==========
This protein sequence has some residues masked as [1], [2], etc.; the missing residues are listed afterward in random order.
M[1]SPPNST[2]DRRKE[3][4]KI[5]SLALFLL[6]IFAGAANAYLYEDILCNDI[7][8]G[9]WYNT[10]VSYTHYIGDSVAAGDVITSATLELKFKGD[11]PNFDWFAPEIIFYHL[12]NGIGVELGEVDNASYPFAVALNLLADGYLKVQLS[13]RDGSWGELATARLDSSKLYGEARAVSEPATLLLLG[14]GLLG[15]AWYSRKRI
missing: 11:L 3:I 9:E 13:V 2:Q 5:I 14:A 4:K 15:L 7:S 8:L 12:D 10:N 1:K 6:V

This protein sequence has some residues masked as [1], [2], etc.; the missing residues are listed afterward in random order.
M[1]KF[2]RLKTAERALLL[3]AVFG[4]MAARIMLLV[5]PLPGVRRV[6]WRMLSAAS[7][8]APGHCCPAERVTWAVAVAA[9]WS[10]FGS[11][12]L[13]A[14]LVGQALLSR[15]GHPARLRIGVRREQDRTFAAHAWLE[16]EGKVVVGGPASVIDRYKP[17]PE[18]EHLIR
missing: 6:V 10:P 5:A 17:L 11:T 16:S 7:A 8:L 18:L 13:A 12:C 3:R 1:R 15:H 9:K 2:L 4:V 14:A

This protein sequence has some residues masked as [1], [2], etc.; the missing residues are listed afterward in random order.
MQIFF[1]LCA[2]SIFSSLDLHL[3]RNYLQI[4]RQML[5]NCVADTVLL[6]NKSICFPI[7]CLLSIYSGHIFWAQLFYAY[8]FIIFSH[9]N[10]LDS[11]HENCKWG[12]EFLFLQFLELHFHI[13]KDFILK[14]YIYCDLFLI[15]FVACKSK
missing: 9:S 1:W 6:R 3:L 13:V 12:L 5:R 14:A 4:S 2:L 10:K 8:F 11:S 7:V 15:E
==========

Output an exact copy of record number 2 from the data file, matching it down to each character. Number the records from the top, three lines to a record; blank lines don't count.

This protein sequence has some residues masked as [1], [2], etc.; the missing residues are listed afterward in random order.
M[1]KF[2]RLKTAERALLL[3]AVFG[4]MAARIMLLV[5]PLPGVRRV[6]WRMLSAAS[7][8]APGHCCPAERVTWAVAVAA[9]WS[10]FGS[11][12]L[13]A[14]LVGQALLSR[15]GHPARLRIGVRREQDRTFAAHAWLE[16]EGKVVVGGPASVIDRYKP[17]PE[18]EHLIR
missing: 6:V 10:P 5:A 17:L 11:T 16:S 7:A 8:L 18:L 13:A 12:C 3:R 1:R 15:H 9:K 2:L 4:V 14:A